When I found out that I was pregnant, I went into research overdrive. I wanted to know anything and everything about pregnancy, childbirth, postpartum, breastfeeding, newborns, all of it. During all of my research, I saw over and over again the mention of postpartum depression. To be honest, I didn’t think much of it.

I thought that postpartum depression was something that happened to “other” people. That it only happened to women that weren’t prepared to be moms. Boy was I wrong.

postpartum depression

I Couldn’t Have Postpartum Depression

I had baby J in December of 2017. I fell in love with him instantly. I didn’t think that would happen, but I cried like a baby when I held him for the first time. I was totally and completely obsessed with that baby.

We went home from the hospital a few days later, and I wasn’t afraid. I had read that many new moms are afraid when they first go home because they no longer have the help and support of the hospital staff. I wasn’t like that. I wanted to be home. I felt no fear in leaving.

At 2 weeks postpartum, I had a checkup with my doctor. He likes to see new moms early on to make sure they’re adjusting okay. I felt fine. I even told him that I felt better than I ever expected to. I loved my baby and though we were dealing with the normal newborn sleeping issues and some breastfeeding issues, I felt great.

Fast forward 5 months.

J and I had many, many ups and downs in his first few months of life. We went from directly nursing, to exclusive pumping. We had a horrible craniosinostosis scare that had me stressed for months, and we moved 3000 miles away. My husband is in the Army and we got new orders, so we packed up our things and moved.

Related: An Exclusive Pumping Story

Moving is nothing new for my husband and I. This was our third move in 4 years. This was however our first move with a baby.

Though the trip required some finagling, we made it work and we arrived safely at our new home.

It was then that I started having issues.

Maybe Postpartum Depression can Affect Me

The house we moved into was on Post and is older. It had a mountain of issues from the moment we arrived. Malfunctioning A/C unit, faulty electrical, even a massive plumbing leak. It was a mess. Needless to say, this caused us some stress.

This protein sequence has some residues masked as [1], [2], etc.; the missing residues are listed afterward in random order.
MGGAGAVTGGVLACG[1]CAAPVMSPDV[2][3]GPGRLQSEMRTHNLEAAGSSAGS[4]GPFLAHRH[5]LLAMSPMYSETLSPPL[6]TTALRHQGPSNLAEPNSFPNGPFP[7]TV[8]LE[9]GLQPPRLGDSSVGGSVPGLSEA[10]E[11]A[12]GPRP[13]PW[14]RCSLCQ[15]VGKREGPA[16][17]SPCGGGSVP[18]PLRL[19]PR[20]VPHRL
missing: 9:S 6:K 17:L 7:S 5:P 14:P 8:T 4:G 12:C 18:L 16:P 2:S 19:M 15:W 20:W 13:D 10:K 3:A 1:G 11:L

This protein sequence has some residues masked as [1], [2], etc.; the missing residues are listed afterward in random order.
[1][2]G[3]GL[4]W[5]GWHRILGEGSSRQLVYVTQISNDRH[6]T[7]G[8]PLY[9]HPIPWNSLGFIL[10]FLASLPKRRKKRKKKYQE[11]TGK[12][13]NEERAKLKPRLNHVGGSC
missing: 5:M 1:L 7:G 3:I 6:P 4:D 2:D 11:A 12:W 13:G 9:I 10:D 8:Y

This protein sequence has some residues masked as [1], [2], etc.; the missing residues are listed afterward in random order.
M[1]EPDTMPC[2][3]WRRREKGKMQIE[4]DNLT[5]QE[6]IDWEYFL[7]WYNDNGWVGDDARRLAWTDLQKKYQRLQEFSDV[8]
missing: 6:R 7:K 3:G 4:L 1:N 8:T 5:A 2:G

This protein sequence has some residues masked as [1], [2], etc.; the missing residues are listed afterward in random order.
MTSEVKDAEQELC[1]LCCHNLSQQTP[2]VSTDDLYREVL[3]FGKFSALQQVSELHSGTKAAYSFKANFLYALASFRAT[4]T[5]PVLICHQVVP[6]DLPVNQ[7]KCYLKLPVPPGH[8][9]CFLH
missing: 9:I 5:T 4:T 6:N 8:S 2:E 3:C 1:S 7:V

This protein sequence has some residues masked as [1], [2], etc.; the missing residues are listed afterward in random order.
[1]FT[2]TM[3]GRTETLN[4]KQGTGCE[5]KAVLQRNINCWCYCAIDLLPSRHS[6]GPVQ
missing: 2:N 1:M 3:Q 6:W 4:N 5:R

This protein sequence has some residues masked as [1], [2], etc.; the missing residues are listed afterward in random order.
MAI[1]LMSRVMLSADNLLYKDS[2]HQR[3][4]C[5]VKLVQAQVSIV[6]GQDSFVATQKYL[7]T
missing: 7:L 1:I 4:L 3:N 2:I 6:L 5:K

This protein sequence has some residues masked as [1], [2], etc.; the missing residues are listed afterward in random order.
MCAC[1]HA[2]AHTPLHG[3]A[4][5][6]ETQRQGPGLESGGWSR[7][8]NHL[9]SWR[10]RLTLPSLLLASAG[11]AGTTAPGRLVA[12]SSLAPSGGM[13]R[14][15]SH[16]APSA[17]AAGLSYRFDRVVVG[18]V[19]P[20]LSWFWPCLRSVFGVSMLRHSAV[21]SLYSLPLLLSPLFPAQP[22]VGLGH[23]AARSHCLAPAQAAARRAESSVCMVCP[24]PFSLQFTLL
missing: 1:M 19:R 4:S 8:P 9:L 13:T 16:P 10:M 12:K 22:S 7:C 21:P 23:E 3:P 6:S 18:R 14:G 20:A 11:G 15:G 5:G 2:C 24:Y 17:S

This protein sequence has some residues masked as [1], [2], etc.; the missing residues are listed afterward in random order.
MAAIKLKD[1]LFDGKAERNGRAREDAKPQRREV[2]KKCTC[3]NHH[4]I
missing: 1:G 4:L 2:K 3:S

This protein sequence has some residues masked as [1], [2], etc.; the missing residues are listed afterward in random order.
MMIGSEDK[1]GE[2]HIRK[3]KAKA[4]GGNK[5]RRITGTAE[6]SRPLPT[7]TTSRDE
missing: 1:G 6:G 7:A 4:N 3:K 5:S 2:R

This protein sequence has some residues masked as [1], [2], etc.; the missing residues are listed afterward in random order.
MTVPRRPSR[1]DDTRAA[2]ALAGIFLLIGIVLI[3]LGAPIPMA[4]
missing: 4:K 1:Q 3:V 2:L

Also during this move, I did something that I had never done before. I took my job with me. I was able to move my position with me though not as an employee, but rather an independent contractor. Doing this gave me a lot of flexibility with my schedule and allowed me to spend more time at home. The downside is that I don’t get paid if I don’t work. There is no consistent salary, and not having to go into an office every day and see your coworkers can be harder than it sounds. This meant that I had to put myself on a schedule and make myself go out and get things done.

This might not have been such a problem if my house wasn’t such a disaster, but it was so I wasn’t making much money.

I also had J in daycare for the first time.

When I was pregnant, I had no thoughts what-so-ever of wanting to stay home with my son. I truly thought that I would be dying to go back to work. (I never was one to really WANT to be a mom) But that’s not what happened.

Related: Coming to Terms with Being a Mom

Every day that I took him to daycare I hated it. I hated leaving him there. I hated the thought that someone else was spending so much time with him. And I especially hated the idea that one day I would pick him up only to find out that someone else was there to see his “first”. His first step, his first word, what ever it happened to be, I wanted to be the one to see it, not someone else.

I immediately wanted to be a stay at home mom, but I couldn’t figure out how to make that work financially.

Though I didn’t start my blog for the money, I quickly began entertaining the thoughts of being able to make a living off of it. The problem is, that requires time, and I didn’t have time.

My Postpartum Depression Symptoms

So here I was stressing about my son in daycare, stressing about my crappy housing situation, stressing about getting my blog up and running, stressing about staying on top of my job, and stressing about maintaining my home since I was the one that was home every day. It really began to be too much.